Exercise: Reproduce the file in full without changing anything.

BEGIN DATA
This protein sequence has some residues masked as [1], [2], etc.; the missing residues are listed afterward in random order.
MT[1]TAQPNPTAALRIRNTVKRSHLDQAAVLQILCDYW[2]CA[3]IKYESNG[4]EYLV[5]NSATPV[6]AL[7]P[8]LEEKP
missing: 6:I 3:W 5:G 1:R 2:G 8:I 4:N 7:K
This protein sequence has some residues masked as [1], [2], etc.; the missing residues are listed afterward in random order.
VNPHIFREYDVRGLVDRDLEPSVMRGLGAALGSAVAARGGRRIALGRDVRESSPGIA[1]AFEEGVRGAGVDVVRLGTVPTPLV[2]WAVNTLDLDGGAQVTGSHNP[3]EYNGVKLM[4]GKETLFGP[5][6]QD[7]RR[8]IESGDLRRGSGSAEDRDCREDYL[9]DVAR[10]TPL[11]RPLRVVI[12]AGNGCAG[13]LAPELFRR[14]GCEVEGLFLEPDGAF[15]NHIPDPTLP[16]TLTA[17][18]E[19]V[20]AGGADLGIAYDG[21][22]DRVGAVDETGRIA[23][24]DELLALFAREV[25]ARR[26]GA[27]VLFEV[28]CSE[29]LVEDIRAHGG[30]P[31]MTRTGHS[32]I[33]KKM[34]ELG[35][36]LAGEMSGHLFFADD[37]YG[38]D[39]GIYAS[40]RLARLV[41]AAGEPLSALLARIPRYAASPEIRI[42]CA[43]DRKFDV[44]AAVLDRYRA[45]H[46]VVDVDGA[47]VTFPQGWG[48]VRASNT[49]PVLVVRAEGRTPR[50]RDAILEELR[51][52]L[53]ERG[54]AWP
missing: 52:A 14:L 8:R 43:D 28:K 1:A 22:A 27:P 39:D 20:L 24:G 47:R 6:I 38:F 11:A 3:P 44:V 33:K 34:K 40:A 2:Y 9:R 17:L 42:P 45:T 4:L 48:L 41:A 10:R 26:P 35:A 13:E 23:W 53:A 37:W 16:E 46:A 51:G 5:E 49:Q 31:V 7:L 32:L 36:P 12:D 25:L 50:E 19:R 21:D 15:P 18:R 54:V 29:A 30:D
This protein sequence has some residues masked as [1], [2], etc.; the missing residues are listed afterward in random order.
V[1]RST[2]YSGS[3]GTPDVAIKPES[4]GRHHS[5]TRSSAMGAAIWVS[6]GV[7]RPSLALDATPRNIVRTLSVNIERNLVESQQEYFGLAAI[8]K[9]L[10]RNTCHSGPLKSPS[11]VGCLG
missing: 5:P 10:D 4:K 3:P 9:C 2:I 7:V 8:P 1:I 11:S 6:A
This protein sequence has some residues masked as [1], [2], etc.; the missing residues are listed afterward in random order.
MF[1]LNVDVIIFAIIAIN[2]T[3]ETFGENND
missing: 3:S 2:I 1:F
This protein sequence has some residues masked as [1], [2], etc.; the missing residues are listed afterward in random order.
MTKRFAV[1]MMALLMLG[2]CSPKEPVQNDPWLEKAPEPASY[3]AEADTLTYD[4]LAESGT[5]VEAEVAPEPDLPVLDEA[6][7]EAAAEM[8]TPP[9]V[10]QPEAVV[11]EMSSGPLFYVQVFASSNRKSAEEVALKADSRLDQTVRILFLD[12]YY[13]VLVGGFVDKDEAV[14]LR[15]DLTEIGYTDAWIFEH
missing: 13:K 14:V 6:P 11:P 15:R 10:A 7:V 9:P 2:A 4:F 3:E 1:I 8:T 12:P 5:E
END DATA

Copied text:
This protein sequence has some residues masked as [1], [2], etc.; the missing residues are listed afterward in random order.
MT[1]TAQPNPTAALRIRNTVKRSHLDQAAVLQILCDYW[2]CA[3]IKYESNG[4]EYLV[5]NSATPV[6]AL[7]P[8]LEEKP
missing: 6:I 3:W 5:G 1:R 2:G 8:I 4:N 7:K
This protein sequence has some residues masked as [1], [2], etc.; the missing residues are listed afterward in random order.
VNPHIFREYDVRGLVDRDLEPSVMRGLGAALGSAVAARGGRRIALGRDVRESSPGIA[1]AFEEGVRGAGVDVVRLGTVPTPLV[2]WAVNTLDLDGGAQVTGSHNP[3]EYNGVKLM[4]GKETLFGP[5][6]QD[7]RR[8]IESGDLRRGSGSAEDRDCREDYL[9]DVAR[10]TPL[11]RPLRVVI[12]AGNGCAG[13]LAPELFRR[14]GCEVEGLFLEPDGAF[15]NHIPDPTLP[16]TLTA[17][18]E[19]V[20]AGGADLGIAYDG[21][22]DRVGAVDETGRIA[23][24]DELLALFAREV[25]ARR[26]GA[27]VLFEV[28]CSE[29]LVEDIRAHGG[30]P[31]MTRTGHS[32]I[33]KKM[34]ELG[35][36]LAGEMSGHLFFADD[37]YG[38]D[39]GIYAS[40]RLARLV[41]AAGEPLSALLARIPRYAASPEIRI[42]CA[43]DRKFDV[44]AAVLDRYRA[45]H[46]VVDVDGA[47]VTFPQGWG[48]VRASNT[49]PVLVVRAEGRTPR[50]RDAILEELR[51][52]L[53]ERG[54]AWP
missing: 52:A 14:L 8:R 43:D 28:K 1:A 22:A 27:P 39:D 20:L 24:G 47:R 6:I 38:F 11:A 3:P 44:V 33:K 34:K 40:A 2:Y 9:R 17:L 42:P 45:T 4:L 48:L 41:A 10:R 26:P 35:A 13:E 23:W 53:A 37:W 16:E 46:A 51:G 5:E 49:Q 31:V 7:L 32:L 36:P 12:D 25:L 50:E 19:R 21:D 15:P 18:R 54:V 29:A 30:D
This protein sequence has some residues masked as [1], [2], etc.; the missing residues are listed afterward in random order.
V[1]RST[2]YSGS[3]GTPDVAIKPES[4]GRHHS[5]TRSSAMGAAIWVS[6]GV[7]RPSLALDATPRNIVRTLSVNIERNLVESQQEYFGLAAI[8]K[9]L[10]RNTCHSGPLKSPS[11]VGCLG
missing: 5:P 10:D 4:K 3:P 9:C 2:I 7:V 8:P 1:I 11:S 6:A
This protein sequence has some residues masked as [1], [2], etc.; the missing residues are listed afterward in random order.
MF[1]LNVDVIIFAIIAIN[2]T[3]ETFGENND
missing: 3:S 2:I 1:F
This protein sequence has some residues masked as [1], [2], etc.; the missing residues are listed afterward in random order.
MTKRFAV[1]MMALLMLG[2]CSPKEPVQNDPWLEKAPEPASY[3]AEADTLTYD[4]LAESGT[5]VEAEVAPEPDLPVLDEA[6][7]EAAAEM[8]TPP[9]V[10]QPEAVV[11]EMSSGPLFYVQVFASSNRKSAEEVALKADSRLDQTVRILFLD[12]YY[13]VLVGGFVDKDEAV[14]LR[15]DLTEIGYTDAWIFEH
missing: 13:K 14:V 6:P 11:P 15:R 10:A 7:V 9:P 2:A 4:F 3:E 1:I 8:T 12:P 5:E